Each time I was forced to retreat back to my KJV Bible, to come back to the “real world”. I would be 15 before that really changed. In high school I met a kid who lived just down the road from me who attended the Missionary Church in town. His parents were the first real “born again” people I had ever met and they offered to have me tag along to their church. Each Sunday and Wednesday, they would pick me up and take me to church with their son and the two foster children they cared for. I listened intently as the charismatic pastor would mesmerize us with his weekly sermons, charging each of us to really listen to the message of Christ and think along with him. His sermon “Going Against The Goads” remains to this day the most inspiring bit of rhetoric I have ever personally witnessed. I joined the church band, became lead singer of the youth rock group “Praise Be…” which played Harp and Bowl on Wednesdays. I had found a home.
During all this time my parents really said nothing. My dad told me the stories of his life in the Church of his youth, he bought me books if I asked for them, he never complained when I skipped out on work Sunday mornings. My mom let me say Grace at the table, something that we had never done before. They resolved to support me in whatever I wanted to do. My parents are wonderful people; very private, reserved, cerebral people. Our family pictures look like nineteenth century sepia photos. No one smiles, no one touches, everyone seemingly at attention to the imaginary drill sergeant just out of frame. Let me make this perfectly clear though: never in my childhood did I ever feel alone, or unloved, or lacking in any real way. My parents gave me the two greatest gifts any child could ask for, unconditional love and security. I always knew that my parents would love me: Jew, atheist, Mormon, or Christian. Gay or straight, left-wing or right-wing. My parents always found a way to make it abundantly clear to me, my brother and sister that their love had no limits. My parents did this in a way that still seems foreign to my wife of six years, we have few family photos, we rarely get mushy with one another, we almost never hug or kiss; if you ask her though, she will tell you that our house is bursting with love-more than she ever thought possible. She’ll tell you that it explains everything you ever need to know about me.
In my last year of high school I met a girl. Her Dad was the pastor of a new Church that was just opening in my town. This was decidedly not a mainstream church, I won’t get into too many specifics, but you’ll see what I mean soon. I began attending the church and again got in with both feet. At the urging of the pastor I wrote guest sermons that I read at service, I published some of my poetry in the church periodical, I joined the youth ministry. His daughter and I talked about going to seminary school together, I wanted to become a pastor. Over the next year several things began to grate on me in my new Church. Testimonies began to be peppered with things that I knew were untrue, church membership seemed to consist primarily of very lonely people aching to be accepted, there were talks of prophesy and speaking in tongues; I felt increasingly uncomfortable. When I was asked to give testimony, I admit, I made the whole thing up. I was following the lead of every other person whom I knew had exaggerated their testimony in church. I had made my first “lie for Jesus”. The weird thing is that I almost started to believe it. Other things followed: grumblings in some inner circles that the “speaking in tongues” was staged and that the “prophesy” was contrived. I had gotten far enough along that I got to be in on the joke. I was not pleased.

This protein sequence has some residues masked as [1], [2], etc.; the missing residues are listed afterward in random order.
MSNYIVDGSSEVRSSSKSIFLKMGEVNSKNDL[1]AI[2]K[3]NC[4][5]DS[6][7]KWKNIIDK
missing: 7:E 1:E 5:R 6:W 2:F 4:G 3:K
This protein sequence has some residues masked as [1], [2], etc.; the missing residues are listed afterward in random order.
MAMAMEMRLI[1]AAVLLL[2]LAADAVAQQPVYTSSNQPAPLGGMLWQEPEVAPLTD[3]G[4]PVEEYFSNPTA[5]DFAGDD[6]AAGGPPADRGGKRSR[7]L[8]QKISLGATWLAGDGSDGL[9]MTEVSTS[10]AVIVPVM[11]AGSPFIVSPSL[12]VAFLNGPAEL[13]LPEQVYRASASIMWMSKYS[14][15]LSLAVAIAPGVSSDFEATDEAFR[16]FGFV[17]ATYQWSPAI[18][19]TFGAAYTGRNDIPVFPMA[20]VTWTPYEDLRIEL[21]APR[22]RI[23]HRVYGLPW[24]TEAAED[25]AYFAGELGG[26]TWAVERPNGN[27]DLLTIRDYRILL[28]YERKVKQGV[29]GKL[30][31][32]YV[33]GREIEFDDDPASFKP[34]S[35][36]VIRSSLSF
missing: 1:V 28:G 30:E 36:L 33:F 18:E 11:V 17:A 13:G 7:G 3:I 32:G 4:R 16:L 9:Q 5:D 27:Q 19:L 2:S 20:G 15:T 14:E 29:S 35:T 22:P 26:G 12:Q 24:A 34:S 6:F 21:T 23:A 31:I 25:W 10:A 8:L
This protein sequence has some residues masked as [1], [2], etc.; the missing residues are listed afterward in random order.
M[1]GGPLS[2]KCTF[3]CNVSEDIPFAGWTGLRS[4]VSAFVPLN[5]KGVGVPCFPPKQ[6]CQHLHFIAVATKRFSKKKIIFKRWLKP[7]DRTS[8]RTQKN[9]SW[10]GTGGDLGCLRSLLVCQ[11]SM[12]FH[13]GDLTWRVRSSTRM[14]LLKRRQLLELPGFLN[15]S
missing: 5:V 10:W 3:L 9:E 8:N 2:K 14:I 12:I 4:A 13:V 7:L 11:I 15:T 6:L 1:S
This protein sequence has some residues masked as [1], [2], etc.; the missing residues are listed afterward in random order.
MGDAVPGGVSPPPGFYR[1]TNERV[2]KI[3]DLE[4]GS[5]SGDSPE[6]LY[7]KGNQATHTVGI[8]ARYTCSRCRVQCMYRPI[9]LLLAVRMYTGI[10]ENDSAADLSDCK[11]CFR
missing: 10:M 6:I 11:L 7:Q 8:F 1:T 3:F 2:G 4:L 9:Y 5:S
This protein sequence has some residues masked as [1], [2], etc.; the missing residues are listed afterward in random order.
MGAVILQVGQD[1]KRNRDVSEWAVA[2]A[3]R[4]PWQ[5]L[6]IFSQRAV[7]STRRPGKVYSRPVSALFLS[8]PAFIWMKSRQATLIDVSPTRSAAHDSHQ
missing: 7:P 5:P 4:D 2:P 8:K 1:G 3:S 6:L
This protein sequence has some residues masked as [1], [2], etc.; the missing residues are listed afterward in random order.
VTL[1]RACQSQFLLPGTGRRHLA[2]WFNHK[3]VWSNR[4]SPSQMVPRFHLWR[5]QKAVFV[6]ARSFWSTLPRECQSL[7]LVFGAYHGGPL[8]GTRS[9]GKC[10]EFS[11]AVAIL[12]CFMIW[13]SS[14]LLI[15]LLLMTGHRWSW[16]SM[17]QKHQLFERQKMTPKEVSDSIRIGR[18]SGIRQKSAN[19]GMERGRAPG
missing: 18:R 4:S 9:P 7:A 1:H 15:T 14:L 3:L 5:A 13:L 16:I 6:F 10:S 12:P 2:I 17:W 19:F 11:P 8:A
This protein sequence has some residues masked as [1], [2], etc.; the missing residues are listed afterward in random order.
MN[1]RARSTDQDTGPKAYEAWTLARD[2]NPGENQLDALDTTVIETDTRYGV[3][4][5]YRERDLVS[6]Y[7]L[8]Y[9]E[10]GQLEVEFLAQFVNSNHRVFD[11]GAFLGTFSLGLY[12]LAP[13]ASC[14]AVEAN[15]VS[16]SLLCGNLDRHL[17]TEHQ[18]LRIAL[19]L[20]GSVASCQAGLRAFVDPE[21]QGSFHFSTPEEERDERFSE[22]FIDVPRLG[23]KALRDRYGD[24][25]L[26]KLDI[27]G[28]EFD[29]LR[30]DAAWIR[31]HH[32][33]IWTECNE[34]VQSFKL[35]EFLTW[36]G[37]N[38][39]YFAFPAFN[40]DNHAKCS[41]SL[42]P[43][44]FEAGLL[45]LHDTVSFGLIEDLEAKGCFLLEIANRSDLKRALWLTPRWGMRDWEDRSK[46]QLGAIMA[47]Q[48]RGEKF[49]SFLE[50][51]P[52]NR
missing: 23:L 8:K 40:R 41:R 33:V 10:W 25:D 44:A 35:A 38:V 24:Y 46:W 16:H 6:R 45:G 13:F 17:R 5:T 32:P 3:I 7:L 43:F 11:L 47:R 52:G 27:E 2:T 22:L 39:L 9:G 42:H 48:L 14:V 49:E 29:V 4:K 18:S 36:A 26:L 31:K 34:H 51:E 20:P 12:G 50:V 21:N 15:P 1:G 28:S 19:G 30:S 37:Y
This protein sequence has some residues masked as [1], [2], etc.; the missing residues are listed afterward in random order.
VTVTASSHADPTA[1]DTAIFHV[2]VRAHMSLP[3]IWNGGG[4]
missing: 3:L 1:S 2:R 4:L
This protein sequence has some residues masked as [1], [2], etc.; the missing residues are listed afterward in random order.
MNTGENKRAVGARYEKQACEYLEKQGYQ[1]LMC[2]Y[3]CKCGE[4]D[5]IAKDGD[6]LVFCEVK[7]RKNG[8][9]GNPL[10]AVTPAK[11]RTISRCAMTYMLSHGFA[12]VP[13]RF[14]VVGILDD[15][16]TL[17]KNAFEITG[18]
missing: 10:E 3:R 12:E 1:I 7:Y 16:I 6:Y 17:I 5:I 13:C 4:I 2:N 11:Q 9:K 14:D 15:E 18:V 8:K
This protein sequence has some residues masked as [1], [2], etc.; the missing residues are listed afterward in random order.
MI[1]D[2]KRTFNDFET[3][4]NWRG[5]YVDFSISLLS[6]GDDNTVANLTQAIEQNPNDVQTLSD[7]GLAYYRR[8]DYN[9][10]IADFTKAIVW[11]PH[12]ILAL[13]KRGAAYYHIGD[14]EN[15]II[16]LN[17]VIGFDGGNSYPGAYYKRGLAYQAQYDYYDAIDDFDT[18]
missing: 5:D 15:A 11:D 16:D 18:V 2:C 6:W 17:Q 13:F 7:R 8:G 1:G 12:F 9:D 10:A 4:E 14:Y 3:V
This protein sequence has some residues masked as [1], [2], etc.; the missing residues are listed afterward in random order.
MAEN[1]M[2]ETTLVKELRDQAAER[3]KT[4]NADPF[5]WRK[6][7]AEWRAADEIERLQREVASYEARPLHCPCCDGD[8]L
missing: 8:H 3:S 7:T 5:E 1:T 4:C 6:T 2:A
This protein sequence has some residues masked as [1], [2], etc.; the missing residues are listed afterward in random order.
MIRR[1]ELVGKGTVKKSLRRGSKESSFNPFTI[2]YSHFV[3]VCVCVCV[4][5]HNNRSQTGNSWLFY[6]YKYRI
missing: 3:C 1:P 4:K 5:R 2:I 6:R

So I took a break from organized religion for awhile. I did eventually end up flirting with the “evils” of the material world. I spent three years of my life living “apart”. I did the drugs, drank the booze, explored the world that I had imagined in that contrived testimony I gave in church. The funny thing is that for all the drunkenness, for all the ecstasy and cocaine fueled partying, for all the stupid decisions and meaningless sex; I met better and more authentic people. I was just as happy and just as fulfilled as those days in that summer youth group. I maintained my Christianity through all of this, I even went to a Harp and Bowl once high as a kite and ducked into the church bathroom to blow some more coke. I was a horrible Christian, but I was still a Christian.